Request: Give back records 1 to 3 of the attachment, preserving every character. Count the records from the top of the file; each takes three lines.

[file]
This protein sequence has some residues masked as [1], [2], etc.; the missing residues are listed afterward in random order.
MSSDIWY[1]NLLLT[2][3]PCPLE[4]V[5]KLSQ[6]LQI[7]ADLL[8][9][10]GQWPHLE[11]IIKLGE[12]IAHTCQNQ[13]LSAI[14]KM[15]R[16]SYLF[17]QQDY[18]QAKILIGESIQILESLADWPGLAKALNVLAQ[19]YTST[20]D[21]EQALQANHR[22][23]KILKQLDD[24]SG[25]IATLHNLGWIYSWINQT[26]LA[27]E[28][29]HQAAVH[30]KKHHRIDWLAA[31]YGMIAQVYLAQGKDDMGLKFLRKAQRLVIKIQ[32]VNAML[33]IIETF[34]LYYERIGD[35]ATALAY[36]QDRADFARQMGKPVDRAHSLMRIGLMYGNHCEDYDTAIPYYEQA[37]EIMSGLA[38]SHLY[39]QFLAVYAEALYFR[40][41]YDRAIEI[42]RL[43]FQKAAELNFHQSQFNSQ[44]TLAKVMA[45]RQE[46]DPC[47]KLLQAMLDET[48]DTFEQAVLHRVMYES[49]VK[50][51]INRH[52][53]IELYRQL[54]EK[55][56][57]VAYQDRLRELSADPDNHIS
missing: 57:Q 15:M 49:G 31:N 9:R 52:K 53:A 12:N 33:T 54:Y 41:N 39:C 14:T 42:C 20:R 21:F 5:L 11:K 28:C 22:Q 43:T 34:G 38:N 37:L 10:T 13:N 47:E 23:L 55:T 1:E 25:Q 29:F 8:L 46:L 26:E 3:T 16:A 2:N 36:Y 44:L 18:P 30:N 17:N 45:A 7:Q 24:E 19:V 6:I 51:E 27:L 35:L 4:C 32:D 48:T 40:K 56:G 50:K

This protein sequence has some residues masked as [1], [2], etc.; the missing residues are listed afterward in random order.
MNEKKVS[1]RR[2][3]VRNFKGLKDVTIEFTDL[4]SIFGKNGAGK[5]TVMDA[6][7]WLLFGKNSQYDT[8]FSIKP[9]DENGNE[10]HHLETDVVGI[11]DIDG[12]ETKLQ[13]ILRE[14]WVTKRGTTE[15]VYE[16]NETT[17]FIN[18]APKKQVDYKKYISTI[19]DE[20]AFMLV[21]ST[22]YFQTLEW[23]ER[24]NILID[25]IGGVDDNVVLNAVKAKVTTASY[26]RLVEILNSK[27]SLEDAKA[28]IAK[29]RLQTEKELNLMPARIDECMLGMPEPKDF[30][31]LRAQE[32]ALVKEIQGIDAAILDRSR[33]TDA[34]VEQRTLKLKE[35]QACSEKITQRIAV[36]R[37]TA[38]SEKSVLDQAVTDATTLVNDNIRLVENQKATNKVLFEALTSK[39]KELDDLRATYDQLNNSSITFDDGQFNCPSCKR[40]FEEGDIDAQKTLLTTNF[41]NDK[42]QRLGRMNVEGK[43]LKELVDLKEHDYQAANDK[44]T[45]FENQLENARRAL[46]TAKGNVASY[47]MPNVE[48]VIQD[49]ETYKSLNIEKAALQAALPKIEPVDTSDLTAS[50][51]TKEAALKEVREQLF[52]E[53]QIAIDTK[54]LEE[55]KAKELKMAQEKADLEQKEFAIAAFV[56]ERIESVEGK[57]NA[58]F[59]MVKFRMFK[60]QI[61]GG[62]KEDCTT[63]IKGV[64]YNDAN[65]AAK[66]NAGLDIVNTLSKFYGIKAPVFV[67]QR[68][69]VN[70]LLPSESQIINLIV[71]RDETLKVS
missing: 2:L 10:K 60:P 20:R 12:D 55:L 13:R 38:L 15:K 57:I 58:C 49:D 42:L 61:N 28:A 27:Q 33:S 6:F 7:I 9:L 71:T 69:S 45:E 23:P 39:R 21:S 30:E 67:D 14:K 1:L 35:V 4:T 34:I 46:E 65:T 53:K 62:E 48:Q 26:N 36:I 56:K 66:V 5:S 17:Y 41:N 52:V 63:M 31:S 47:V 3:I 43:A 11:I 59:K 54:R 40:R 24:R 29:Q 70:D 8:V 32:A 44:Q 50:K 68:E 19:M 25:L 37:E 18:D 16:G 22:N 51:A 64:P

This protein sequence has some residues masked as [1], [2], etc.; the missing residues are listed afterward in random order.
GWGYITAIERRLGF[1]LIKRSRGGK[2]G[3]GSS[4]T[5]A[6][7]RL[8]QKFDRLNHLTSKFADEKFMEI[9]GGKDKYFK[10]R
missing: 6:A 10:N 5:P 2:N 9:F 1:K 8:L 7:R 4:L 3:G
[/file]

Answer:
This protein sequence has some residues masked as [1], [2], etc.; the missing residues are listed afterward in random order.
MSSDIWY[1]NLLLT[2][3]PCPLE[4]V[5]KLSQ[6]LQI[7]ADLL[8][9][10]GQWPHLE[11]IIKLGE[12]IAHTCQNQ[13]LSAI[14]KM[15]R[16]SYLF[17]QQDY[18]QAKILIGESIQILESLADWPGLAKALNVLAQ[19]YTST[20]D[21]EQALQANHR[22][23]KILKQLDD[24]SG[25]IATLHNLGWIYSWINQT[26]LA[27]E[28][29]HQAAVH[30]KKHHRIDWLAA[31]YGMIAQVYLAQGKDDMGLKFLRKAQRLVIKIQ[32]VNAML[33]IIETF[34]LYYERIGD[35]ATALAY[36]QDRADFARQMGKPVDRAHSLMRIGLMYGNHCEDYDTAIPYYEQA[37]EIMSGLA[38]SHLY[39]QFLAVYAEALYFR[40][41]YDRAIEI[42]RL[43]FQKAAELNFHQSQFNSQ[44]TLAKVMA[45]RQE[46]DPC[47]KLLQAMLDET[48]DTFEQAVLHRVMYES[49]VK[50][51]INRH[52][53]IELYRQL[54]EK[55][56][57]VAYQDRLRELSADPDNHIS
missing: 57:Q 15:M 49:G 31:N 9:R 52:K 53:A 12:N 33:T 54:Y 41:N 39:C 14:T 42:C 20:R 21:F 5:L 11:K 28:C 22:Q 43:T 34:G 38:N 37:L 10:T 13:N 47:E 23:L 55:T 1:E 25:Q 29:F 8:L 46:L 26:E 3:T 16:A 2:N 36:Y 44:L 18:P 30:N 17:N 45:A 7:Q 24:E 19:V 6:I 51:E 27:L 35:L 4:C 32:D 48:T 40:K 56:G 50:K

This protein sequence has some residues masked as [1], [2], etc.; the missing residues are listed afterward in random order.
MNEKKVS[1]RR[2][3]VRNFKGLKDVTIEFTDL[4]SIFGKNGAGK[5]TVMDA[6][7]WLLFGKNSQYDT[8]FSIKP[9]DENGNE[10]HHLETDVVGI[11]DIDG[12]ETKLQ[13]ILRE[14]WVTKRGTTE[15]VYE[16]NETT[17]FIN[18]APKKQVDYKKYISTI[19]DE[20]AFMLV[21]ST[22]YFQTLEW[23]ER[24]NILID[25]IGGVDDNVVLNAVKAKVTTASY[26]RLVEILNSK[27]SLEDAKA[28]IAK[29]RLQTEKELNLMPARIDECMLGMPEPKDF[30][31]LRAQE[32]ALVKEIQGIDAAILDRSR[33]TDA[34]VEQRTLKLKE[35]QACSEKITQRIAV[36]R[37]TA[38]SEKSVLDQAVTDATTLVNDNIRLVENQKATNKVLFEALTSK[39]KELDDLRATYDQLNNSSITFDDGQFNCPSCKR[40]FEEGDIDAQKTLLTTNF[41]NDK[42]QRLGRMNVEGK[43]LKELVDLKEHDYQAANDK[44]T[45]FENQLENARRAL[46]TAKGNVASY[47]MPNVE[48]VIQD[49]ETYKSLNIEKAALQAALPKIEPVDTSDLTAS[50][51]TKEAALKEVREQLF[52]E[53]QIAIDTK[54]LEE[55]KAKELKMAQEKADLEQKEFAIAAFV[56]ERIESVEGK[57]NA[58]F[59]MVKFRMFK[60]QI[61]GG[62]KEDCTT[63]IKGV[64]YNDAN[65]AAK[66]NAGLDIVNTLSKFYGIKAPVFV[67]QR[68][69]VN[70]LLPSESQIINLIV[71]RDETLKVS
missing: 2:L 10:K 60:P 20:R 12:D 55:L 13:R 38:L 15:K 57:I 58:C 49:D 42:L 61:N 28:A 27:Q 33:S 6:F 7:I 9:L 71:T 69:S 45:E 23:P 39:R 21:S 30:E 67:D 14:K 1:L 35:V 4:T 34:I 46:E 65:T 53:K 62:E 48:Q 26:N 36:I 56:K 66:V 5:S 17:Y 41:N 52:V 63:M 31:S 47:V 3:I 43:A 11:I 59:K 54:R 40:R 24:R 29:Q 70:D 8:V 32:A 44:Q 50:K 68:E 19:M 25:L 37:E 18:D 16:G 22:N 51:A 64:P

This protein sequence has some residues masked as [1], [2], etc.; the missing residues are listed afterward in random order.
GWGYITAIERRLGF[1]LIKRSRGGK[2]G[3]GSS[4]T[5]A[6][7]RL[8]QKFDRLNHLTSKFADEKFMEI[9]GGKDKYFK[10]R
missing: 6:A 10:N 5:P 2:N 9:F 1:K 8:L 7:R 4:L 3:G